169.Despite recommendations over a number of years by the House of Commons Science and Technology Committee that forensic science should be a research priority, Rebecca Endean from UK Research and Innovation (UKRI) told us that over the last 10 years only £56 million had been spent on 150 studies relating to forensic science. This accounted for a “relatively small percentage” of their overall expenditure in that time, with the “annual expenditure of UKRI over that 10-year period [being] roughly £6 billion.” The percentage is less than 0.1%. The list of projects UKRI referred to in supplementary written evidence included under the category of forensic science many projects which, on analysis, did not address forensic science research questions, had little forensic science content or which referred to forensic science as one of many possible applications of the research.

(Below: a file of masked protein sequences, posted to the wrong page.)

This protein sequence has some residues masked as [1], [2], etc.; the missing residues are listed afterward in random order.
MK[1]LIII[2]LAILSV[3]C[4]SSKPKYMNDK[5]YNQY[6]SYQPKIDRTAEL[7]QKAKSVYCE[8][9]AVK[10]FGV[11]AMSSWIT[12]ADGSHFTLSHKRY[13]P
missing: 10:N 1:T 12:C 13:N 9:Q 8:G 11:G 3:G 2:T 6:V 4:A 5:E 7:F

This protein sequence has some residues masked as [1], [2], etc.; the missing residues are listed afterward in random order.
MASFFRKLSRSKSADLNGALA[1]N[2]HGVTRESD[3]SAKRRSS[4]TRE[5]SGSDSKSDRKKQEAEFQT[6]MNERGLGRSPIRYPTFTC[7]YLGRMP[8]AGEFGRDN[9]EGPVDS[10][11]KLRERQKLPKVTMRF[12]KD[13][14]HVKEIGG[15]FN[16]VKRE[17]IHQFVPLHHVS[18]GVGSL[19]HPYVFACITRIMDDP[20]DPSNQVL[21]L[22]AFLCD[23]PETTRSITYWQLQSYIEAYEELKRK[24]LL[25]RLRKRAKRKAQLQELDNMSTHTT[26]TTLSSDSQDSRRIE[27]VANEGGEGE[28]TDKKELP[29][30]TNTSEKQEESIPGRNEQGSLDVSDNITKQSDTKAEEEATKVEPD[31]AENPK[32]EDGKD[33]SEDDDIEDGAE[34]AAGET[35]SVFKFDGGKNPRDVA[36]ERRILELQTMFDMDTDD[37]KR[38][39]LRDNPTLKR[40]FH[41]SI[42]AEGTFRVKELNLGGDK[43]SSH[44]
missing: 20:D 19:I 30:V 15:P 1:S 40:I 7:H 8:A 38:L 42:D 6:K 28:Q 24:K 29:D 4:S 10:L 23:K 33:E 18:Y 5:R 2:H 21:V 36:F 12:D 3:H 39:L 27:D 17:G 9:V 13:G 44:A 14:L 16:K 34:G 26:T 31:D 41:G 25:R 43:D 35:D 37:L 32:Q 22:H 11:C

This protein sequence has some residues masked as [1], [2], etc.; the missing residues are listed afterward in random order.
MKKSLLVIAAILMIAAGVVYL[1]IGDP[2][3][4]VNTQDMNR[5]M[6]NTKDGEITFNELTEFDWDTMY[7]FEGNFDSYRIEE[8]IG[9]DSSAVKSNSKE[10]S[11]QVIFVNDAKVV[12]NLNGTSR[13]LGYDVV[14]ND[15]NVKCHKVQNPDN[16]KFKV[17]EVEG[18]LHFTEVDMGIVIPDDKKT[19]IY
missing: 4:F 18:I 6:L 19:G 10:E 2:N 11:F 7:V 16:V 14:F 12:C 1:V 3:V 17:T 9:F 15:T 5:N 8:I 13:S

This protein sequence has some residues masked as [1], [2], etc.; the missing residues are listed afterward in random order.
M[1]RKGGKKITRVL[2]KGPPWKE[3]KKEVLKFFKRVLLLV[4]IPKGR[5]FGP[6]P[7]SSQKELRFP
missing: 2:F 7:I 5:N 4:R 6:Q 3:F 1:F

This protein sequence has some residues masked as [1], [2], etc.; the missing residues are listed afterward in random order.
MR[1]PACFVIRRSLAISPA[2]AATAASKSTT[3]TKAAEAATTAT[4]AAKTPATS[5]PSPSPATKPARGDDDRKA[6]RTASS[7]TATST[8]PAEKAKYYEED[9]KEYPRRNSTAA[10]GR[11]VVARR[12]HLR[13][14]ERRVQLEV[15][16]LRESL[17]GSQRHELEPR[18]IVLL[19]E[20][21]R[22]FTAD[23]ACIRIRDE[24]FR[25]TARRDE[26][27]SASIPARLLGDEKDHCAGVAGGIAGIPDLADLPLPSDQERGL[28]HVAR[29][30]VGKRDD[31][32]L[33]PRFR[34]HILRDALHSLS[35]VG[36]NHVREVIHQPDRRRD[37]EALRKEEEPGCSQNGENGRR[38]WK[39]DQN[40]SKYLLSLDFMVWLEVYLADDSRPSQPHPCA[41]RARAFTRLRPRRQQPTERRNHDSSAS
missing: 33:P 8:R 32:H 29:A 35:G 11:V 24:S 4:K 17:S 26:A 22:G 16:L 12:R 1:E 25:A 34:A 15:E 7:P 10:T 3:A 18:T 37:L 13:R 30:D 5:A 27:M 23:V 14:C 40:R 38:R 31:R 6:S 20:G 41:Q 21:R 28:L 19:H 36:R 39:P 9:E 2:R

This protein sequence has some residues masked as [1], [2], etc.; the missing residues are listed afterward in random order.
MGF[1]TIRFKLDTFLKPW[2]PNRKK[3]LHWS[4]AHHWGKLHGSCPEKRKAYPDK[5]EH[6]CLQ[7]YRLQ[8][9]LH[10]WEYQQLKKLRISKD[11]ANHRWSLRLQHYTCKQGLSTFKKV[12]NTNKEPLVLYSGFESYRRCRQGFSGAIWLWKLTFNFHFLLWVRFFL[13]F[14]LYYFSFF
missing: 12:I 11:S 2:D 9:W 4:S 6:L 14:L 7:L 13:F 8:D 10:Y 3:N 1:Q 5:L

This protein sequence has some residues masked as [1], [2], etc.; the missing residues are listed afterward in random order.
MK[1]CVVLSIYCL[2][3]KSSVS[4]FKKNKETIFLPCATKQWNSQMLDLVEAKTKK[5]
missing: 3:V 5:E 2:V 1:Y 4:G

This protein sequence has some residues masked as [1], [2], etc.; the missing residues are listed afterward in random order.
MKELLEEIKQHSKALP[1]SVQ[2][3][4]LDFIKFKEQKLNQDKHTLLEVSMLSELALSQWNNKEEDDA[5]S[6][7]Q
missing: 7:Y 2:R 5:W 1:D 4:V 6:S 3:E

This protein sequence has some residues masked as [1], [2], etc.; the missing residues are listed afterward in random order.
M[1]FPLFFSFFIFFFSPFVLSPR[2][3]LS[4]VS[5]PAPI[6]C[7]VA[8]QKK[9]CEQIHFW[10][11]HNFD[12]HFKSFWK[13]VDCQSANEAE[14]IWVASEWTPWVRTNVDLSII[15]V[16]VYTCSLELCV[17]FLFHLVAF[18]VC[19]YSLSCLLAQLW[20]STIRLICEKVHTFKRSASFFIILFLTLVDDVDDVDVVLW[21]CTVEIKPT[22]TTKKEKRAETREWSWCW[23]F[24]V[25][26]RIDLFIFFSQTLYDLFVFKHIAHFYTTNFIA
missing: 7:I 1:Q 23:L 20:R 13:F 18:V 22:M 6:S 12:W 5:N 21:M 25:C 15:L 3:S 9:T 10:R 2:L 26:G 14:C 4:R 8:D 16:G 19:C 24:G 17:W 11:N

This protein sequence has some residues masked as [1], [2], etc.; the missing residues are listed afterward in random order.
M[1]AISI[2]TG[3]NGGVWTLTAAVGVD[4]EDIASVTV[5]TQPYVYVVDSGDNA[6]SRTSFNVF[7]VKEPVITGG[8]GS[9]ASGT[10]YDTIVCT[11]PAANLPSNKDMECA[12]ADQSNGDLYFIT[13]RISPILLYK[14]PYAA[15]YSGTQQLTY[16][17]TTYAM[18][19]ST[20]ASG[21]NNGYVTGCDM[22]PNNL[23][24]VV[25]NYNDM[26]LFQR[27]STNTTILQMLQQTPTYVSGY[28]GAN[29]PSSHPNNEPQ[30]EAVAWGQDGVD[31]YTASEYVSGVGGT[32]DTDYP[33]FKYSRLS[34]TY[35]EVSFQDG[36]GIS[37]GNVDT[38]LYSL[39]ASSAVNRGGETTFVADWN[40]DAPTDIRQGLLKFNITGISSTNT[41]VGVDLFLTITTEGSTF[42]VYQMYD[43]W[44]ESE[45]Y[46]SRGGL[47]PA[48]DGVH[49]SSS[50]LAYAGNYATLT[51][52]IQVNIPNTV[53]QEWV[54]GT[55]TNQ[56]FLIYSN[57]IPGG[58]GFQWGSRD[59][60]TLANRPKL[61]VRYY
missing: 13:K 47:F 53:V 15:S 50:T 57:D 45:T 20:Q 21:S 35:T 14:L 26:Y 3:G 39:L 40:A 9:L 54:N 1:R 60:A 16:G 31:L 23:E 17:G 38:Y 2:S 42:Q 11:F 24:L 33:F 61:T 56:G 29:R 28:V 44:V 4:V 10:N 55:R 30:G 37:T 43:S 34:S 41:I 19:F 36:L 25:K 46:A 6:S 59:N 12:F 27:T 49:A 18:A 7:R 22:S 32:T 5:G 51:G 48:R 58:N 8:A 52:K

170.Given the difficulties in obtaining funding for forensic science research in the academic sector, it has been suggested that more research could be carried out by private providers. However, barriers to research in the private sector are just as high, if not higher, than in the academic sector.
171.As explained in Chapter 3, private providers are struggling to remain profitable; in these conditions research and development is deprioritised. Dr Mark Pearse, Commercial Director of Eurofins Forensic Services, told us that Eurofins Forensic Services regards “no area as being at the right level of profitability to sustain reinvestment in innovation”. Professor Carole McCartney thought that in the current market conditions the private sector could not be expected “to provide blue-sky thinking and invest in research and development”.